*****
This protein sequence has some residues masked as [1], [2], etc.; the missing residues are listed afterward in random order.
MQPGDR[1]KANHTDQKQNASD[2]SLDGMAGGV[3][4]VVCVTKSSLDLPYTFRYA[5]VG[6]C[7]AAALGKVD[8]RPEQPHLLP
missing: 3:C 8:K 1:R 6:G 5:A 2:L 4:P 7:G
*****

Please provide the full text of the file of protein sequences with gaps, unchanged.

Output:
This protein sequence has some residues masked as [1], [2], etc.; the missing residues are listed afterward in random order.
MQPGDR[1]KANHTDQKQNASD[2]SLDGMAGGV[3][4]VVCVTKSSLDLPYTFRYA[5]VG[6]C[7]AAALGKVD[8]RPEQPHLLP
missing: 3:C 8:K 1:R 6:G 5:A 2:L 4:P 7:G